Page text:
Cosmetic surgery almost killed this model
Warning: The following article contains images that some viewers may find disturbing.
Bum, caboose, butt, posterior — there are many harmless ways one can refer to the gluteus maximus, and even more that are a bit on the crude side. But whatever you call it, this part of the body is not usually the one we think of when we hear about serious health problems. But for the 27-year-old Brazilian model Andressa Urach, her bum nearly ended up costing her her life.
Andressa had always dreamed of becoming a model and with a slender figure, silky hair and hypnotising eyes, all the ingredients seemed to be there. But in Andressa’s part of the world there is one other quality every model must have: a great posterior! Although Andressa had an amazing figure, she felt that her butt needed to be more voluptuous in order to make it in the competitive modelling world. She was so determined that she chose to undergo a very risky procedure. It is so dangerous, in fact, that it is actually illegal in her home country of Brazil. But as Andressa says, “We are slaves to beauty.” And with that in mind she found a black market alternative and had hydrogel and PMMA injected into her hips and thighs to increase the size of her bum and keep it firm.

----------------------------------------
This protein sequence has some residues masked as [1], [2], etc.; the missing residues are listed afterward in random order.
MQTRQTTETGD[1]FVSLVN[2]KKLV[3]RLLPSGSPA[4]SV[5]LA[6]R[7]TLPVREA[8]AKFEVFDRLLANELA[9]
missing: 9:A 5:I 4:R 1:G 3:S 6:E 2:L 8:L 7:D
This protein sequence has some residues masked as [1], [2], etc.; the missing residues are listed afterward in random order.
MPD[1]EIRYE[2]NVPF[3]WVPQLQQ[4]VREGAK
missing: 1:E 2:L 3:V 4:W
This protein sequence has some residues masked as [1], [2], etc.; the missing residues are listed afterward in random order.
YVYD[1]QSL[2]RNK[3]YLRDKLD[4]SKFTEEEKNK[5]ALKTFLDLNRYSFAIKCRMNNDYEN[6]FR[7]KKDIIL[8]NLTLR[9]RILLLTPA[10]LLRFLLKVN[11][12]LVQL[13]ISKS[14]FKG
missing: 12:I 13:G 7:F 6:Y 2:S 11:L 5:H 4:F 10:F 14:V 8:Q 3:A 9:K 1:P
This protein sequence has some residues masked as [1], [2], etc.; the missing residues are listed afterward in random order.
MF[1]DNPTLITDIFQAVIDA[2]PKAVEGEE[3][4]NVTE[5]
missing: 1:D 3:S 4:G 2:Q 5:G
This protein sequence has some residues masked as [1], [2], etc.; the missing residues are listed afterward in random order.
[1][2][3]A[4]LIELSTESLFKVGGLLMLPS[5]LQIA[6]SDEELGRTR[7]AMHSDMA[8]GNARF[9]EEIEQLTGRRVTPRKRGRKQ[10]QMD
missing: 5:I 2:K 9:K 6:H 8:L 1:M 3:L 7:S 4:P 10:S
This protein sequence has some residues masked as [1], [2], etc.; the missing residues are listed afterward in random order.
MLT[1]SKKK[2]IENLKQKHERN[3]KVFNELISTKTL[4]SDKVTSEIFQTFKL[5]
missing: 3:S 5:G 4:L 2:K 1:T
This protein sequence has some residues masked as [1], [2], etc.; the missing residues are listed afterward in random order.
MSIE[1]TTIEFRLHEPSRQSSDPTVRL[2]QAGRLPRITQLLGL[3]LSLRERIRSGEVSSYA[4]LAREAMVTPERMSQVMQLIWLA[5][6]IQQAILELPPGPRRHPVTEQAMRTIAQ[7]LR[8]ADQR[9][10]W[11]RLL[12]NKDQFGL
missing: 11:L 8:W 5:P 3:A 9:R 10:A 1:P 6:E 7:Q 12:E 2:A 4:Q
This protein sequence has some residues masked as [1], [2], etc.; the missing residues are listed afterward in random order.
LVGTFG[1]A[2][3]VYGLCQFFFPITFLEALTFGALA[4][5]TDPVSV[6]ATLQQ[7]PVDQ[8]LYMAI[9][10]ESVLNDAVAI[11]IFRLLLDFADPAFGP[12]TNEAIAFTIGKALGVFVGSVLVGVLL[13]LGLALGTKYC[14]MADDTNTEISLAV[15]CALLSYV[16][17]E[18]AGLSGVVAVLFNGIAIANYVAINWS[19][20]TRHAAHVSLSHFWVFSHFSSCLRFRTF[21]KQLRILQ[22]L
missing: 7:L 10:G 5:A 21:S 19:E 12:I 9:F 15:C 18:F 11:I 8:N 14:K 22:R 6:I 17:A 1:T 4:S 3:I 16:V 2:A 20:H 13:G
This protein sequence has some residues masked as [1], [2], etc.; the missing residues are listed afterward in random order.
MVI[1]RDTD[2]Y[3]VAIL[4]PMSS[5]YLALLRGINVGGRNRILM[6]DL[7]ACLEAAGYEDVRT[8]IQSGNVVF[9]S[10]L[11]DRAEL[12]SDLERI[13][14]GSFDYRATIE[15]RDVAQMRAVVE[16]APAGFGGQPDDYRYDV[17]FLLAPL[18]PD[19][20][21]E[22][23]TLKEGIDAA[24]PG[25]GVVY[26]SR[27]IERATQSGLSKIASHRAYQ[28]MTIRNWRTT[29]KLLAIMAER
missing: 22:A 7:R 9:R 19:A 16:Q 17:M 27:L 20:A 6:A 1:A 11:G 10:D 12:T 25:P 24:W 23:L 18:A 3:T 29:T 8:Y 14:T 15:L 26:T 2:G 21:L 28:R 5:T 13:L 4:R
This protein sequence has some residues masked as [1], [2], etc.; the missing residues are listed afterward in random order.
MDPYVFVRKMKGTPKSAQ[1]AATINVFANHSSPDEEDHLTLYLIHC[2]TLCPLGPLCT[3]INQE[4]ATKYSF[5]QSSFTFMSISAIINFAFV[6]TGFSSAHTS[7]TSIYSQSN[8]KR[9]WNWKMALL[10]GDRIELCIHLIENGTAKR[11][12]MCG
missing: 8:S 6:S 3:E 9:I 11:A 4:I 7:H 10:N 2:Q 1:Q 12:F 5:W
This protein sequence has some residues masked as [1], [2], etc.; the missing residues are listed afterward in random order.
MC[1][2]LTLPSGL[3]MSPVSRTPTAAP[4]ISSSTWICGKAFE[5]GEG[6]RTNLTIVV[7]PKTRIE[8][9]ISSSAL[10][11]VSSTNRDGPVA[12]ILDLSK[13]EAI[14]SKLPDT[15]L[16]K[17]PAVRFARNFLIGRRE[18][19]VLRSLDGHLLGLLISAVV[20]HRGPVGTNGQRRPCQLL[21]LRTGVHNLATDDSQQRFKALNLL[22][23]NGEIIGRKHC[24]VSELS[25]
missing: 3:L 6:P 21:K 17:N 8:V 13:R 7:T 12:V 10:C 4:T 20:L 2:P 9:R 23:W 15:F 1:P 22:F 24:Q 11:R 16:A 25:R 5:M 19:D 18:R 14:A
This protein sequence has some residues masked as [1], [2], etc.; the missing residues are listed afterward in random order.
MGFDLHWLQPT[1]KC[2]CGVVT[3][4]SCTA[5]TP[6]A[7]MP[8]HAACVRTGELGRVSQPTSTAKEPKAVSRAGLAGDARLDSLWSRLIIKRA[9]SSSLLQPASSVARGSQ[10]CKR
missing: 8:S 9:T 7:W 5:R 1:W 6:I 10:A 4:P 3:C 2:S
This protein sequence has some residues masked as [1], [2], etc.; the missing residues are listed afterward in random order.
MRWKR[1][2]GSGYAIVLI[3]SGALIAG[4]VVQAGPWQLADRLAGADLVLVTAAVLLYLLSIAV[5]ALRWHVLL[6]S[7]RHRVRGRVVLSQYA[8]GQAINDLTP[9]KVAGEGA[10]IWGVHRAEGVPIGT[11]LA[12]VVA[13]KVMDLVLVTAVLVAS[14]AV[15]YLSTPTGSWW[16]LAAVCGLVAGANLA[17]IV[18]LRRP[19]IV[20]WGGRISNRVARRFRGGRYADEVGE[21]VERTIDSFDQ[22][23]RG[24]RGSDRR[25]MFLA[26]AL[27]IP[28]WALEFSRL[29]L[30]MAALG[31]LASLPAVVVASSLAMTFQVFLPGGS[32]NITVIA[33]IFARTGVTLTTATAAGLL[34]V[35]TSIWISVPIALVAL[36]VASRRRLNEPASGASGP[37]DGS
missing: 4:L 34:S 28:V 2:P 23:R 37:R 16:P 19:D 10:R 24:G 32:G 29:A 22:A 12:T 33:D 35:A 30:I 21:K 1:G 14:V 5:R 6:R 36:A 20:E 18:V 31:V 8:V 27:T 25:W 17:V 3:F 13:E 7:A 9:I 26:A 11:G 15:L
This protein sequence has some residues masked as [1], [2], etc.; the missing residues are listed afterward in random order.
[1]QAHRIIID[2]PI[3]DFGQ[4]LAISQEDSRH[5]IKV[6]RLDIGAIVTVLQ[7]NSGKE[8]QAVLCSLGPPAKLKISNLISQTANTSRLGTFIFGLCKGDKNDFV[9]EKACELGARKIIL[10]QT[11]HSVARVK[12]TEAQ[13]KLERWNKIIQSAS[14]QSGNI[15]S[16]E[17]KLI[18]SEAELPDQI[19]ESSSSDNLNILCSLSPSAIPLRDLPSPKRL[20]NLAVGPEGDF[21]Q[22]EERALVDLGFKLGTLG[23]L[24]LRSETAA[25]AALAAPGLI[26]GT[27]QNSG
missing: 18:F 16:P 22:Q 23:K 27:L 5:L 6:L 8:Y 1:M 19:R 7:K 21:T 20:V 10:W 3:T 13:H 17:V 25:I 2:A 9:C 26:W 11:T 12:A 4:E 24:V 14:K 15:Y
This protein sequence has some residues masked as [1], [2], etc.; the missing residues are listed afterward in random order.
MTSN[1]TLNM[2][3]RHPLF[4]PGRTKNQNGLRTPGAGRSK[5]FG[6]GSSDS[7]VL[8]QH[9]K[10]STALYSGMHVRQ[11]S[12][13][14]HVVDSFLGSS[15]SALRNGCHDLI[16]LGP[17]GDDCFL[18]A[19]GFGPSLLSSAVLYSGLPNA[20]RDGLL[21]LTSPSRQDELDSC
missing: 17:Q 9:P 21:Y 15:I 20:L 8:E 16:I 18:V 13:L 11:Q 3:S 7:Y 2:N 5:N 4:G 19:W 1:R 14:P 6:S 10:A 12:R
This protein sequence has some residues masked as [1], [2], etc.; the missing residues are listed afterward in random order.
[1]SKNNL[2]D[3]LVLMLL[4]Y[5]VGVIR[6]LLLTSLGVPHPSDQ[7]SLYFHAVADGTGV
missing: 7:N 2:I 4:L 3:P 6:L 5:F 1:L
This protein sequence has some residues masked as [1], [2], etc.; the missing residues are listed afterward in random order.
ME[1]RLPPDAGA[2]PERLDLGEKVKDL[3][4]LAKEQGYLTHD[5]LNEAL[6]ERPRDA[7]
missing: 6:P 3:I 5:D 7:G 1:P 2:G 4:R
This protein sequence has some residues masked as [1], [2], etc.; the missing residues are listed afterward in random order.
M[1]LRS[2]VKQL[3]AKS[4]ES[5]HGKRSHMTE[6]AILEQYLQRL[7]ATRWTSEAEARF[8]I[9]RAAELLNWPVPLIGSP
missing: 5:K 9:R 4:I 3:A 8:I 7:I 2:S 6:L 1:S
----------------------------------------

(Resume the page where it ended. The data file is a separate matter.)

At first she believed that she had made the right decision. Her modelling career took off and in 2012 she won the world famous Miss BumBum contest. This made her so famous in Brazil that people actually started noticing her on the street and asking for autographs.
But then everything went wrong for Andressa. Complaining of sharp pains in her legs she was admitted to a hospital in Porto Alegre. It turned out that the gel that had been injected into her thighs had not been properly absorbed into her body and had caused her muscles to rot. Doctors punctured her skin to release the gel and filled the gaping wounds with a special foam. But the wounds resulting from the operation became infected and Andressa had to be brought to intensive care. At one point doctors even considering amputating her legs.
Andressa underwent several operations and treatment to stop the infection and was able to make a full recovery. She later said that her 200,000 Twitter followers' prayers and good wishes helped her through the ordeal. Andressa has even written a book about her experience and hopes that it will serve as a warning to other people who are considering this type of cosmetic surgery.
In Brazil there is a huge black market that takes advantage of people who are willing to risk their lives in order to 'improve' their body using prohibited substances. Andressa’s case should serve as a warning to all, especially in a country that is number one in the world for cosmetic surgery operations.